I was just manning a booth at a career fair at a high school. The jeggins were rampant. Even the boys were wearing jeans with stretch. While I'm all for clothing equality, I wish they'd gone for tube tops. Less obscene. They were wearing girl jeans with stretch and given that they did not have girl figures, it looked like each and everyone of them had dropped a load in their britches. I asked my teen-expert (an actual teen boy) what the deal was and whether they knew it looked like they'd poo'ed their drawers (after all, in the 1980s, we knew of the camel toe but we saw it as a necessary evil). He said that it might be ironic. Sort of a metaphoric dump on the establishment.

Does each pair of jeggings come with a free tube of gynelotromin because seriously, you're going to get an infection. Things need to breathe and that has got to chafe.

OK. I will try to make this my final pants rant. Either that or add it as a label for posts.

On the upside, I still have 2 pairs of pants that I can wear to work so it's not a total emergency yet. Maybe the thrift stores in Iowa will have a better selection of non-stretchy pants.

Tuesday, November 2, 2010

Pantry Inventory: Results

Well, I must say, knowing what I have has helped. This is not a surprised to anyone.
I've already included a few things in meals that I forgot I had and started using up the items that were just a bit left in a package and consolidated a few other containers. Not bad. And I'm remembering to drink tea.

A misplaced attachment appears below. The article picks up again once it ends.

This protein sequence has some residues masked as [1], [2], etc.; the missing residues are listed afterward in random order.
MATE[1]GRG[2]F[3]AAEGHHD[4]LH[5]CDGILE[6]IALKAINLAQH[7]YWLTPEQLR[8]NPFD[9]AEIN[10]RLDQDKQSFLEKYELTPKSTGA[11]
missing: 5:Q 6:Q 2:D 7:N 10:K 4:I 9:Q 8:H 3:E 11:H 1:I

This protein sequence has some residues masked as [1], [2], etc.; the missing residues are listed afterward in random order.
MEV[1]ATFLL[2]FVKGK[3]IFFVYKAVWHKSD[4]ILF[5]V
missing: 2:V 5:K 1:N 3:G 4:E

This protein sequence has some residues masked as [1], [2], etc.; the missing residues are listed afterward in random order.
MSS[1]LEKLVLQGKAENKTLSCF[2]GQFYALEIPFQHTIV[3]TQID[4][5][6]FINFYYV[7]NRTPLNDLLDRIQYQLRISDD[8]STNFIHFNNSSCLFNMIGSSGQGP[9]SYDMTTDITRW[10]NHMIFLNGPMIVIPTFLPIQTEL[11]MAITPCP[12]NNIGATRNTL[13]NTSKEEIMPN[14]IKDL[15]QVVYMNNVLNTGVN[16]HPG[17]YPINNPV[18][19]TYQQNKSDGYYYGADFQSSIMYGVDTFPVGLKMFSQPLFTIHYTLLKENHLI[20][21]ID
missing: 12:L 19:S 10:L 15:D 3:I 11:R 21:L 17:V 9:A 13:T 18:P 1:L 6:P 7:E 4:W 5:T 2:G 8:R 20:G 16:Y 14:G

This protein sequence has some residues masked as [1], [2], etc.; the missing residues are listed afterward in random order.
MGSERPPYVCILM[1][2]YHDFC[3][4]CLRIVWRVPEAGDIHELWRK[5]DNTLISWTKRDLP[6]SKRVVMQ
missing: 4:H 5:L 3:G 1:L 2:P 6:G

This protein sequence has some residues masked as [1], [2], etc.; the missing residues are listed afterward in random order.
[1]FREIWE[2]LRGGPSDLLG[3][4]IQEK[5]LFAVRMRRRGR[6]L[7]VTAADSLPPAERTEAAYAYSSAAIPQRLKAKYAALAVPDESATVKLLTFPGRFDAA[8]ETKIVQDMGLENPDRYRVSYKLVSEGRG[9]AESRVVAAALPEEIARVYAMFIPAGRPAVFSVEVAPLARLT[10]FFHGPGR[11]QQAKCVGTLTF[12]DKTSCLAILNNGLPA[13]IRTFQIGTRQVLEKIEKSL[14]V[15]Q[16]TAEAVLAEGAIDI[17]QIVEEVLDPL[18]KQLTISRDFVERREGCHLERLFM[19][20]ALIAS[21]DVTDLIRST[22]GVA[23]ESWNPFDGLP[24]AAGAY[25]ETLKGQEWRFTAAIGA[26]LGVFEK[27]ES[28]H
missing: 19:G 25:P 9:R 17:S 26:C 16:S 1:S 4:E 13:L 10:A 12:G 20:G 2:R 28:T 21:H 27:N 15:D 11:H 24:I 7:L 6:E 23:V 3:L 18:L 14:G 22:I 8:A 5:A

This is definitely a step in a frugal direction. The "use it up" part of frugality.

Saturday, October 30, 2010

Pantry Invetory: 10-28-2010

I wanted to know what I had on hand and what I needed to get from the co-op during the 5% off bulk sale this week (that means stuff from bulk bins was 5% off), and at the last farmer's market. A well stocked pantry is frugal, especially if you get much of it on sale. 5% isn't much, but why not take advantage?

I also thought it would be fun to see what I had and share the pantry with y'all. I'm not sure who reads. I think most folks are cooks so have a stocked pantry and I'm hoping you'll be willing to comment and share so I know how far I've strayed from "normal" (not that I ever was...I was making my own sourdough bread as a college undergrad while still having diet coke and ho-hos for breakfast and was once so broke that the "pantry" consisted of a bag of sugar, a bag of rice, and some can live on sweet cocoa rice for about a's pretty good!)